Blog Post Todd Christopher Sep 28, 2022

If You Build It, They Will Come

America’s favorite pastime — from one of baseball’s iconic professionals to its youngest players in the Caribbean — has a presence in several national park sites.

The origins of baseball are shrouded in mystery, but historians now trace the sport’s earliest mentions all the way back to the Colonial period in America. So, it’s little wonder that threads of our national pastime can be found woven, here and there, into the fabric of our national parks.

There’s Hot Springs National Park in Arkansas, where the spring training exploits of Babe Ruth are the stuff of legend. And Manzanar National Historic Site in California, where an Ansel Adams photo depicts incarcerated Japanese Americans playing baseball despite their devasting confinement. Or Paterson Great Falls National Historic Site in New Jersey, where you can visit the only baseball stadium in the park system, one with deep connections to Negro League history.

That venue, Hinchliffe Stadium, fell into disrepair and was nearly lost before advocates campaigned for its inclusion in the park and preservationists spearheaded its current renovation. But while Hinchliffe may be the only full-scale baseball stadium in the park system, it’s not the only ballfield.

Finding a regulation field for youth league play at a recreational site ― such as Fort Scott Field at Golden Gate National Recreation Area in California or the Fort Tilden Fields at Gateway National Recreation Area in New York ― may not be totally unexpected. But did you know that one of the 63 national park sites with the prestigious capital-N, capital-P designation includes a first-rate Little League baseball field?

Virgin Islands National Park comprises nearly 60% of the island of St. John in the U.S. Virgin Islands. Best known for its world-class beaches, lush landscape and archaeological sites, St. John is also home to a small but vibrant community of just under 5,000 residents. Most live in and around Cruz Bay, St. John’s primary port and commercial and municipal center, where most of the island’s visitors arrive by ferry. Its harbor is also the site of Virgin Islands National Park’s visitor center, accessible to tourists and parkgoers by both land and sea.

There, just across the road from downtown shops and adjacent to the visitor center, is an actual field of dreams ― because what else would you call a sandlot in a tropical paradise?

Built to standard Little League dimensions ― the center field fence stands 210 feet from home plate ― and managed by the territorial parks and recreation department under a special use permit from the National Park Service dating back to 1970, the field is nestled under palm trees and the verdant hillsides overlooking Cruz Bay. And like historic Hinchliffe Stadium, it has also been undergoing a major renovation of its own.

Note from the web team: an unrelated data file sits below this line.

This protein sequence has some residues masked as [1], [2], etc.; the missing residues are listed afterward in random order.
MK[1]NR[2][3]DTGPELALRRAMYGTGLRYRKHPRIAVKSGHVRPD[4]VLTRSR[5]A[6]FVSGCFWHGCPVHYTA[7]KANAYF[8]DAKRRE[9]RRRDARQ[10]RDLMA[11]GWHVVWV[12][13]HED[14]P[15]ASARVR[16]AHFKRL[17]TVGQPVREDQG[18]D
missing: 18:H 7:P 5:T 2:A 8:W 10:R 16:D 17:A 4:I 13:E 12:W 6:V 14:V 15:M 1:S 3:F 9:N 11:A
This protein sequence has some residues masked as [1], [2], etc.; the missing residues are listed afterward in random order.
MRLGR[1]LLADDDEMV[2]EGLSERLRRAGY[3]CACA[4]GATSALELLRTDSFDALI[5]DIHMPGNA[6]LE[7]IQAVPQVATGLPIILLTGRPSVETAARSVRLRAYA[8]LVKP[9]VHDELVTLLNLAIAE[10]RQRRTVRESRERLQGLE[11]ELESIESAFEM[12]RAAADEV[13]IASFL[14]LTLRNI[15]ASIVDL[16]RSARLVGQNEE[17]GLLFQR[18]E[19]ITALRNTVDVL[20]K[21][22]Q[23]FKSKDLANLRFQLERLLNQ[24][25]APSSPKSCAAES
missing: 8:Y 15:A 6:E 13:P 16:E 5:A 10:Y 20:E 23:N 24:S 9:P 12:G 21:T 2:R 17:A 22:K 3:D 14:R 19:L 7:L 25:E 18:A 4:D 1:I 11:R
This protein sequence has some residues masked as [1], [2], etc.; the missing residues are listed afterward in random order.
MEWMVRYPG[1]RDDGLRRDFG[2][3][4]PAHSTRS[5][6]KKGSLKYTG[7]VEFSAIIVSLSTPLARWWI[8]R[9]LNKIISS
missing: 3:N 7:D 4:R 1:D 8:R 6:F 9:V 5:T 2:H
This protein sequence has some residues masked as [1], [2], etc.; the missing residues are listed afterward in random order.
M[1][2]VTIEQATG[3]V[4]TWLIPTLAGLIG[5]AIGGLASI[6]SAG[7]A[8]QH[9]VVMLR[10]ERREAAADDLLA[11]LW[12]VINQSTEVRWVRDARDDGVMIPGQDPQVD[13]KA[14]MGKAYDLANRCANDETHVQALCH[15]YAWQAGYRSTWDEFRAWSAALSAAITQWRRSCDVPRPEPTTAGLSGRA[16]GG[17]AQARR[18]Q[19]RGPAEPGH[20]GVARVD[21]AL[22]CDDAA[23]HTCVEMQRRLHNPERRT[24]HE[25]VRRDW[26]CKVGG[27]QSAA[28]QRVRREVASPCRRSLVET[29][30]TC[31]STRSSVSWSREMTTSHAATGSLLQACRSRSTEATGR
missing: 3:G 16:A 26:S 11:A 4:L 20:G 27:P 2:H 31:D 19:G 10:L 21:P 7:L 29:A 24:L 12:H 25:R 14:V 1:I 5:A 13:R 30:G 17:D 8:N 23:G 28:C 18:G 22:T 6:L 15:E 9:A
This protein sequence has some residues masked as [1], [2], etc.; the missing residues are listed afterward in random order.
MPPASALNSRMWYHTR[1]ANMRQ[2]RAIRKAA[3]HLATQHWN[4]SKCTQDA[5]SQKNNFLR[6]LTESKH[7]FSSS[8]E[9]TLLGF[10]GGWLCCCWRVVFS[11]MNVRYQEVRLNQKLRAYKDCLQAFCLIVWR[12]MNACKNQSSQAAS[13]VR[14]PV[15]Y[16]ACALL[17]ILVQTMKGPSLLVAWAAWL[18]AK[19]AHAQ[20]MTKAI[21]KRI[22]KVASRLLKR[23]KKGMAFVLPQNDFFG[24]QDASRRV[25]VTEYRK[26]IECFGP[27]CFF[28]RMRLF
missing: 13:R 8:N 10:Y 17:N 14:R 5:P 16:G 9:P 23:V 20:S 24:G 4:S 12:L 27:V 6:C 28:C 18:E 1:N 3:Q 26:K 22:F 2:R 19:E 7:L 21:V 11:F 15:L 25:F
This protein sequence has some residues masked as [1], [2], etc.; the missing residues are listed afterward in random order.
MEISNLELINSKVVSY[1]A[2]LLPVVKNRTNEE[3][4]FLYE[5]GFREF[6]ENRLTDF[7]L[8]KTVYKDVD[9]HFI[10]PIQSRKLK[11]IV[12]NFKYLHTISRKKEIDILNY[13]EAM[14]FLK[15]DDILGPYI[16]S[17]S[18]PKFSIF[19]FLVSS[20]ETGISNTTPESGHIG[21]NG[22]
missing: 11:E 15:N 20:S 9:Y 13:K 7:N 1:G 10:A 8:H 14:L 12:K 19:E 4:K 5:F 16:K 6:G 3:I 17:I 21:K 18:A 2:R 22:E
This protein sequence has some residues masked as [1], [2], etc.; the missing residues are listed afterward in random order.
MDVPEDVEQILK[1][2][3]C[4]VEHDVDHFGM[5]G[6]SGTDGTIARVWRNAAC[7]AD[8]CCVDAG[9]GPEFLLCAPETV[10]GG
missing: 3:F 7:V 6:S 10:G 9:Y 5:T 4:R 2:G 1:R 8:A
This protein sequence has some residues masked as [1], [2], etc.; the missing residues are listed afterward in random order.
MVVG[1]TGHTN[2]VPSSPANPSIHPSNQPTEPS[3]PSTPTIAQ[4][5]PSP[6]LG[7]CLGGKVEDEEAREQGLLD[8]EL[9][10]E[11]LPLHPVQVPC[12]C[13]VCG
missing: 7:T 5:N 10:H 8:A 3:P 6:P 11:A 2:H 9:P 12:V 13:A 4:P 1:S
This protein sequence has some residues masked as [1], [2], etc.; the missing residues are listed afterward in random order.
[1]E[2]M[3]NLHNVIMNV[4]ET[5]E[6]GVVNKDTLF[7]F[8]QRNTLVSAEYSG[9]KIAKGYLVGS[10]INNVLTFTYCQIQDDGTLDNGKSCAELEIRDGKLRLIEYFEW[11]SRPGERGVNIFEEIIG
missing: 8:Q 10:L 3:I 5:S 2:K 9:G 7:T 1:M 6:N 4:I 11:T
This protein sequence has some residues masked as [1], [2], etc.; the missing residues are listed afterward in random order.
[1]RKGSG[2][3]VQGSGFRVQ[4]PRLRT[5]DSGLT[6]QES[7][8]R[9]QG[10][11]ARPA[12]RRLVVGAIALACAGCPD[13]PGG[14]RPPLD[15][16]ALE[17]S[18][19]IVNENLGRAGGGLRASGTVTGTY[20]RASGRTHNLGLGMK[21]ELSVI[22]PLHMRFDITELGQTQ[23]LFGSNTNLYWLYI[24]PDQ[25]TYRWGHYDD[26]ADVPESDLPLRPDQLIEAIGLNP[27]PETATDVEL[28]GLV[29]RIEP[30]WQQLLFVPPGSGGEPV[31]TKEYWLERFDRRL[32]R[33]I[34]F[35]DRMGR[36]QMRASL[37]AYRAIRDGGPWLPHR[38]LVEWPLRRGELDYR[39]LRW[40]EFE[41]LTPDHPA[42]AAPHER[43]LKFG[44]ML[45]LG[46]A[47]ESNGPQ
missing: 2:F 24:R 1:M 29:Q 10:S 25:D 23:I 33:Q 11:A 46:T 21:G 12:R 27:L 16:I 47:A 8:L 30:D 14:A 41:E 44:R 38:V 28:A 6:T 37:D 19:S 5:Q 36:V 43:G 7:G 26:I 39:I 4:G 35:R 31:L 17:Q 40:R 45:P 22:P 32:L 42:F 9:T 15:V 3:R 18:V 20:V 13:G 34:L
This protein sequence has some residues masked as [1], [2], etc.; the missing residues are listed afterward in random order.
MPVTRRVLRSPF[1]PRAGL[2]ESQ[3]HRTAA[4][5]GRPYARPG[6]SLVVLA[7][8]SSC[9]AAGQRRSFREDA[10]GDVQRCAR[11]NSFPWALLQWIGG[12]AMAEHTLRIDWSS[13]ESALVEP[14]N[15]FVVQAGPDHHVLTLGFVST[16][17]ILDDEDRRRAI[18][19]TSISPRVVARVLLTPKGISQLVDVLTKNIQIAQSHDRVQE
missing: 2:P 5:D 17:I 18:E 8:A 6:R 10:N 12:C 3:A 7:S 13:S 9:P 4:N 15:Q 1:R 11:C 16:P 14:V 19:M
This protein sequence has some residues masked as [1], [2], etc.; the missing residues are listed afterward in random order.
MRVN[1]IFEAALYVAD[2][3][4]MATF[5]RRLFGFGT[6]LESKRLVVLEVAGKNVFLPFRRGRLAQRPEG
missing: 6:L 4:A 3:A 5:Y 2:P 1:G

Little League field at Virgin Islands NP

Built to standard Little League dimensions, this field in Virgin Islands National Park is managed by the territorial parks and recreation department under a special use permit from the National Park Service dating back to 1970.

camera icon NPS Photo

When hurricanes Irma and Maria devastated so much of St. John in September 2017, the ballfield was damaged ― but it was rendered completely unusable after serving as the base of operations for various rescue and utility vehicles in the aftermath of the Category 5 storms. With recovery essentially complete, the Park Service began rebuilding the ballfield in 2021, and it’s coming back better than ever, with a brand-new backstop and dugouts, covered bleachers and padded fencing ― even new field lighting to accommodate evening games.

Unlike other national parks with gateway communities beyond their clearly defined boundaries, Virgin Islands National Park is almost impossible to separate from the community that surrounds and supports it. And that, more than anything, is what gives this ballfield its national park bona fides.

“What’s a community without a ballfield?” the park asked in a Facebook post last year, as renovation work got underway. “It’s a community without a place to recreate safely, without a place for families to gather and celebrate.

“The park looks forward to the day we can hear the shouts of laughter, the crack of a bat on ball and celebration again from the restored ballpark outside our Visitor Center’s front doors. We’ve missed those sights and sounds.”

Keep up the good work, Virgin Islands National Park. If you build it, surely, they will come.

About the author

  • Todd Christopher Senior Managing Director, Digital & Editorial Strategy

    Todd guides NPCA's content strategy and leads the team that produces our website, magazine and podcast. He is also the author of The Green Hour: A Daily Dose of Nature for Happier, Healthier, Smarter Kids.

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